WeWork Moves To Reject 9 More Leases As Landlords Push For Back Rent
WeWork wants to add nine more locations to its pile of rejected leases, according to a motion filed in bankruptcy court Wednesday, the latest move by the company to reduce its portfolio as it seeks to emerge from its emergency restructuring.
Its decision not to pay January rent to landlords who won't agree to discounts has gotten even more pushback, as seven WeWork landlords filed motions Tuesday asking the judge overseeing its bankruptcy to compel the coworking company to pay rent. Two of those landlords own locations on the latest lease rejection list.
WeWork owes its landlords at least $33M in unpaid January rent, attorneys for a committee of creditors told the court earlier in the month.
The majority of the buildings included in the most recent notice of lease rejection are no longer active WeWork locations, WeWork said in a statement emailed to Bisnow Wednesday.
“We have previously notified all impacted members and, where possible, relocated members to nearby WeWork offices,” the company said.
The list of locations closing includes three New York City locations — 75 Rockefeller Plaza, 214 W. 29th St. and 115 W. 18th St. — bringing the total number of New York locations closed during the bankruptcy proceeding to nearly 50.
WeWork is also seeking to reject leases at 200 Berkeley St. in Boston, 1019 E. Fourth Place in Los Angeles, 101 E. Washington St. in Phoenix, the Power & Light Building in Portland, Oregon, 1725 Hughes Landing in The Woodlands, Texas, and 1557 W. Innovation Way in Lehi, Utah. It is also seeking to reject a Common Desk management contract at 400 E. Las Colinas Blvd. in Irving, Texas.
RXR Realty, owner of 75 Rockefeller Plaza in New York City, and The Green Cities Co., owner of the Power & Light Building, asked the judge in motions filed Tuesday to force WeWork to cover rent for its use of the spaces during January.
The 90K SF 75 Rockefeller Plaza location is leased by Amazon, and attorneys for RXR wrote in a filing that WeWork didn't pay nearly $800K in January rent despite continuing to operate the space.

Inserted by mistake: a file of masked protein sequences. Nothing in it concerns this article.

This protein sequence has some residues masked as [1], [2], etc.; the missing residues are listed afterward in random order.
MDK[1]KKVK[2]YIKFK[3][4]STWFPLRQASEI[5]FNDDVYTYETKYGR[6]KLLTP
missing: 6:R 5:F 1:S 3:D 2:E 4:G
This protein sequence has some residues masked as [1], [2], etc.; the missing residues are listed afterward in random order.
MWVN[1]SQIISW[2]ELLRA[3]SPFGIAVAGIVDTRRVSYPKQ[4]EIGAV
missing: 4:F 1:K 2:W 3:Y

“RXR’s counsel reached out numerous times before the filing of this Motion in an effort to resolve the matter consensually with payment in full of the Post-Petition Amount Due,” the motion says. “Despite repeated representations by the Debtors’ advisors that they were looking into the matter, no payment was forthcoming.”
WeWork informed tenants at its 15-floor space in the Power & Light Building they would have to vacate Jan. 12, Willamette Week reported.
RXR, Green Cities and their attorneys didn't immediately respond to requests for comment Wednesday evening.
In late December, WeWork asked to reject another batch of leases, including locations in California, Georgia, Texas and Toronto. That was on top of the company's initial request to reject 69 leases, made when it filed for bankruptcy in November.
Judge John Sherwood, who is overseeing the restructuring in the U.S. Bankruptcy Court for the District of New Jersey, approved the rejection of 67 of those, with the other two having expired before the filing.
It has been a busy week for WeWork's bankruptcy proceedings.
On Monday, the company filed a motion for four lease assumptions, including locations in Arizona, New York, Ohio and Virginia, according to court filings.
Although WeWork will maintain its presence at those locations, it will reduce space at some of them and pay less rent at all of them.
Later Monday, WeWork struck a deal to keep space at Dock 72 in the Brooklyn Navy Yard and 71 Fifth Ave. in Manhattan. At Dock 72, WeWork occupies 200K SF. It will reduce its rent payment there as well, along with shortening its lease.
So far, WeWork has realized over $1.5B in savings through its lease renegotiation efforts, the company reported.